When it comes to itchy ears, have you ever wondered why you can’t resist the urge to stick something in there? Well, it’s time to put down that cotton swab and explore the world of itchy ears. In this article, we’ll discuss the common causes of ear itching and what you can do to alleviate the discomfort.
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The Itch Inside: Why Your Ears are Itchy
Dr. Erika Woodson, an ear surgeon, explains the most likely culprits behind itchy ears. Let’s dive right in!
Dr. Woodson reveals that almost half of the people she treats have ear conditions resulting from excessive or intrusive cleaning. It turns out that earwax serves a purpose – to waterproof and protect your ears. It even has antifungal and antibacterial properties to prevent infection. Over-cleaning can remove this protective layer, making you vulnerable to bigger problems. So, remember, resist the temptation to stick objects in your ear canal!
Itchiness is often a sign of wax buildup, accompanied by other symptoms like pain or an odor from the ear. Surprisingly, most of us don’t need to clean our ears at all. Earwax typically comes out on its own, and you can easily wash the outer ear. If you experience wax buildup, use ear drops to break up the wax and let it naturally come out. Avoid attempting to clean your ear canal with any other objects, unless your doctor advises otherwise.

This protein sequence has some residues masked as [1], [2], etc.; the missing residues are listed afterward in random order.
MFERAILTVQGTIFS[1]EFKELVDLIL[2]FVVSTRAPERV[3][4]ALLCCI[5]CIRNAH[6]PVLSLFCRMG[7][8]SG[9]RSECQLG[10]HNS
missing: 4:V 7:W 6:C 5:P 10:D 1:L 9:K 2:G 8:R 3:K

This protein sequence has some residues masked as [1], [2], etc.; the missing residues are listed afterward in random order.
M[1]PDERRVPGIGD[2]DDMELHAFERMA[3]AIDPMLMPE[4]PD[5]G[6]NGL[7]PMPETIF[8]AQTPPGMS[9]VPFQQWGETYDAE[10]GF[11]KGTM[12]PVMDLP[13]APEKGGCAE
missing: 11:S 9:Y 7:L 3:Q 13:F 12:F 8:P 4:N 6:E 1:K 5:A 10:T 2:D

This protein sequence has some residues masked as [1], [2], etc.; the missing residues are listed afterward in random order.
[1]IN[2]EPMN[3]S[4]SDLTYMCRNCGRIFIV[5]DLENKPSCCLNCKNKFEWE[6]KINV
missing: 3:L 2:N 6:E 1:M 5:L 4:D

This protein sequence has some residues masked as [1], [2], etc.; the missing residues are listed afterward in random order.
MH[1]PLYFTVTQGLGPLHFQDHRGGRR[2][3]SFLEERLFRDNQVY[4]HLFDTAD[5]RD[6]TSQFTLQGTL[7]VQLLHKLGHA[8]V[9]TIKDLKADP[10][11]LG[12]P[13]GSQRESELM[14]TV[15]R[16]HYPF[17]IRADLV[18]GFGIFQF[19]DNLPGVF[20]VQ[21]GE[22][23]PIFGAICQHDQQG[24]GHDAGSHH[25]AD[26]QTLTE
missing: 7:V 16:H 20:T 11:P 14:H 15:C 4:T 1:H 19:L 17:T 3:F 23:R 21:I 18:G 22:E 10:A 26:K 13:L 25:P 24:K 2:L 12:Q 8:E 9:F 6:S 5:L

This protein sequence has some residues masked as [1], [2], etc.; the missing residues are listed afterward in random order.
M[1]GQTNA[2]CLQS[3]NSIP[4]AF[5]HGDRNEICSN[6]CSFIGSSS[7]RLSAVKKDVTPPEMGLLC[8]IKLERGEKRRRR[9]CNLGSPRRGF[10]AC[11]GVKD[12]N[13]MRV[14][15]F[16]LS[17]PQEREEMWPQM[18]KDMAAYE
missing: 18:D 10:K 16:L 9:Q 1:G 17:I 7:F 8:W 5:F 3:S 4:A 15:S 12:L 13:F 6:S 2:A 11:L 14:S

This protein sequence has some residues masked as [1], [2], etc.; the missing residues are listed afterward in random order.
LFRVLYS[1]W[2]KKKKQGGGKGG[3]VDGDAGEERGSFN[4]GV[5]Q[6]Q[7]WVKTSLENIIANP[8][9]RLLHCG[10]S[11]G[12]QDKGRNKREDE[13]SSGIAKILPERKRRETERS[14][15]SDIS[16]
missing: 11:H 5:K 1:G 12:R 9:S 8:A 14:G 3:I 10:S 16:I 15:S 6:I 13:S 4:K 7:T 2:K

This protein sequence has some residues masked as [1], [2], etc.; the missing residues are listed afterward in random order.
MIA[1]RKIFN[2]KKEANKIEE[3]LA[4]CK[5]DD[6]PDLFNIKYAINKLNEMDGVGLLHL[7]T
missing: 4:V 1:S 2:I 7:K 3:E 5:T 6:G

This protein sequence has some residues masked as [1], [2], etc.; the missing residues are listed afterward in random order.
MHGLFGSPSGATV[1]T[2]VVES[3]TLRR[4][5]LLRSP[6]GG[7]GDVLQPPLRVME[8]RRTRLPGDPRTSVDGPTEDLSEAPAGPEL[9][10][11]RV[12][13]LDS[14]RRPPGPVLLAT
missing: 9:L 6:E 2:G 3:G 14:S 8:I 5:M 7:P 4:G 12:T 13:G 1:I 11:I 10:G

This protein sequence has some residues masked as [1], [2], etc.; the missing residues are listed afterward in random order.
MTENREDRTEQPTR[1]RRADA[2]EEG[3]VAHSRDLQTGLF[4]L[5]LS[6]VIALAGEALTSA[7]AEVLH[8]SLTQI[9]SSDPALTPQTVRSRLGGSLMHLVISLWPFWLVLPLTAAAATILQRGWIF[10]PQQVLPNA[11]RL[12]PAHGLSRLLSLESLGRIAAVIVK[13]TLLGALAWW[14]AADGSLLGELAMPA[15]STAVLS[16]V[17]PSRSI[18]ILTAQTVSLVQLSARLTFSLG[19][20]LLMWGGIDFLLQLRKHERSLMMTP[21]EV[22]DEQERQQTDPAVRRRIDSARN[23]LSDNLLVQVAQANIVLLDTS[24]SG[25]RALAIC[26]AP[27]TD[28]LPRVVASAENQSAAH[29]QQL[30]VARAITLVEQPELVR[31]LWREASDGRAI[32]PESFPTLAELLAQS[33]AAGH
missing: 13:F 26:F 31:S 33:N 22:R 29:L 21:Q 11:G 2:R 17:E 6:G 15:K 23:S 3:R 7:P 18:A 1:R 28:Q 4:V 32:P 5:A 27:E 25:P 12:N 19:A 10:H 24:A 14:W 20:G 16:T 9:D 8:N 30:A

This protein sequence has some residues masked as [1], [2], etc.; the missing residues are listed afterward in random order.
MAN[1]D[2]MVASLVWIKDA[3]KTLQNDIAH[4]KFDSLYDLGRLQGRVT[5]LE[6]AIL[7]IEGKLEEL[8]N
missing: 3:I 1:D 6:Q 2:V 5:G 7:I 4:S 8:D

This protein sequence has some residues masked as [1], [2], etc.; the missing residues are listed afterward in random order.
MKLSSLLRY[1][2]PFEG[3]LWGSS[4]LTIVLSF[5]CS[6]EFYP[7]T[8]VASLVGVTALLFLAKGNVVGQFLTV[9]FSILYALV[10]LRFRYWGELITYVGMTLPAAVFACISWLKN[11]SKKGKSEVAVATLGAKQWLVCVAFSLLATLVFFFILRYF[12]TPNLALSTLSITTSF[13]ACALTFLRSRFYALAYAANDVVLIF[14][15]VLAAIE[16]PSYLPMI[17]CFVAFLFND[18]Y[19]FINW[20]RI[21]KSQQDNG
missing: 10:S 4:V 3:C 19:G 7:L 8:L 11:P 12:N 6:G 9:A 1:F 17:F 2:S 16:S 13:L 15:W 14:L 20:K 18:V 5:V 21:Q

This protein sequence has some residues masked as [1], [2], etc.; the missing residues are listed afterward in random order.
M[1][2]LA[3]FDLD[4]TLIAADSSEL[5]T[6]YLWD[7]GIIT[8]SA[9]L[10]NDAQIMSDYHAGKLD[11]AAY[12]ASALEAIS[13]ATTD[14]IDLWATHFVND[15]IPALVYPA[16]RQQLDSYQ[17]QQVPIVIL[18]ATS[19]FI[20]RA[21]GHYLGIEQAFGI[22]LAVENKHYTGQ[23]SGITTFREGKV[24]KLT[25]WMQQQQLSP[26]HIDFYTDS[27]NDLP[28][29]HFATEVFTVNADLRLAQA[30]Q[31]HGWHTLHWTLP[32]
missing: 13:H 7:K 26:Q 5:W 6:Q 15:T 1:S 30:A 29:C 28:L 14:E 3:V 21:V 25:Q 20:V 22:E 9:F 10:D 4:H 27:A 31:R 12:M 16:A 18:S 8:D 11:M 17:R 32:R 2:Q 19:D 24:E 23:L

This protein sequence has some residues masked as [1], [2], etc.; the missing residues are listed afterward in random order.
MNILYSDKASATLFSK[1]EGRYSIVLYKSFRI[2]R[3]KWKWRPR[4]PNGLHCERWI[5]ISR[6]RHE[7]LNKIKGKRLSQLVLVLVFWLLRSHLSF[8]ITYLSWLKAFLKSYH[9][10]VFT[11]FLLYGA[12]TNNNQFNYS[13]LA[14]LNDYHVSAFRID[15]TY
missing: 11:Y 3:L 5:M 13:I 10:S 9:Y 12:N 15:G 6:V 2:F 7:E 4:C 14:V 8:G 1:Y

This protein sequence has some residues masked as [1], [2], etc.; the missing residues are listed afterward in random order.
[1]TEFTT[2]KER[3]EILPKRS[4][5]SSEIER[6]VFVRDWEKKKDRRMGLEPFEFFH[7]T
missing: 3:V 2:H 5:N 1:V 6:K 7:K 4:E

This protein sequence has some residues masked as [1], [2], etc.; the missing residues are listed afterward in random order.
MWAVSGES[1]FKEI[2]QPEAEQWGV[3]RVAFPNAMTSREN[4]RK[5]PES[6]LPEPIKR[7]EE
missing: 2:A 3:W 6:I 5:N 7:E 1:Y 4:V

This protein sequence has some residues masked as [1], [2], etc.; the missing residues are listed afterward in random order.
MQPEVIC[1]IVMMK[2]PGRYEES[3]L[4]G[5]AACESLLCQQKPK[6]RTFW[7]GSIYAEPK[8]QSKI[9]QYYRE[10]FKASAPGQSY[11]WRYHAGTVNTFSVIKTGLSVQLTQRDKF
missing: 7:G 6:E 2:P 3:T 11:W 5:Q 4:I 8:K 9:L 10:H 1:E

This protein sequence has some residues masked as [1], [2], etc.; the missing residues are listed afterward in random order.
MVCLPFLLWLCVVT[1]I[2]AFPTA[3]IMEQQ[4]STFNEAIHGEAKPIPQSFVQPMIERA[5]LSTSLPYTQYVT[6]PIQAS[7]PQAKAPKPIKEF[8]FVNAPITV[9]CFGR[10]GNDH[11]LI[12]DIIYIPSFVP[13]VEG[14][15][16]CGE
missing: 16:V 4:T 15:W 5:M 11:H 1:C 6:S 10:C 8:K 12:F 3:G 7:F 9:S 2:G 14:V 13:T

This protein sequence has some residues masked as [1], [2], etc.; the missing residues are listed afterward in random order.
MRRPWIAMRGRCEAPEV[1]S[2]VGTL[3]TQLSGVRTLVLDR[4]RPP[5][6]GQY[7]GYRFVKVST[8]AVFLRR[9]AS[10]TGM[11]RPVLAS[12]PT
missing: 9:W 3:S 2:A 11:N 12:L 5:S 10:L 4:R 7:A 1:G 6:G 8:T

Underlying Skin Conditions
Eczema and psoriasis are dermatologic conditions that can cause itching on different parts of your body. But did you know they can also affect your ear canal? If you have a history of eczema or psoriasis and experience itchy ears, it’s essential to consult a dermatologist or an ear, nose, and throat specialist. Don’t let these treatable conditions go unnoticed!
Itchiness is an early symptom of an ear infection, often accompanied by pain and discharge. If you notice these signs, it’s crucial to seek medical attention. Ear infections can harm your ears and potentially damage your hearing. Keep in mind that individuals who use hearing aids or earbuds may be more prone to fungal ear infections. Regularly cleaning these devices following the manufacturer’s instructions can help prevent itchiness and infection.
Believe it or not, food allergies can cause your ears to itch. If you have hay fever or a pollen allergy, eating certain foods like nuts, soy, wheat, milk, fish, and shellfish can trigger itching in your ears. Pollen allergies can also lead to itching after consuming foods such as apples, melons, bananas, cherries, kiwis, sunflower seeds, hazelnuts, and almonds. In more severe cases, difficulty breathing may indicate anaphylaxis, requiring immediate treatment.
Irritation from Jewelry
If you wear earrings, they may be causing your itchy ears. Some metals, like nickel commonly used in jewelry, can trigger sensitivities and allergic reactions. If you’re allergic to nickel, you may experience itchiness, redness, dry patches, or swelling, typically lasting 12 to 48 hours after contact. The best course of action is to avoid contact with nickel. However, if you have mild symptoms, over-the-counter hydrocortisone cream and antihistamines can provide relief.
Mild ear itchiness is usually temporary and tends to resolve on its own. However, if your itch persists for more than a few days, or if you experience other concerning symptoms, it’s essential to schedule an appointment with your doctor. Remember, proper ear cleaning techniques and understanding the causes of your ear itching can help you avoid unnecessary discomfort.
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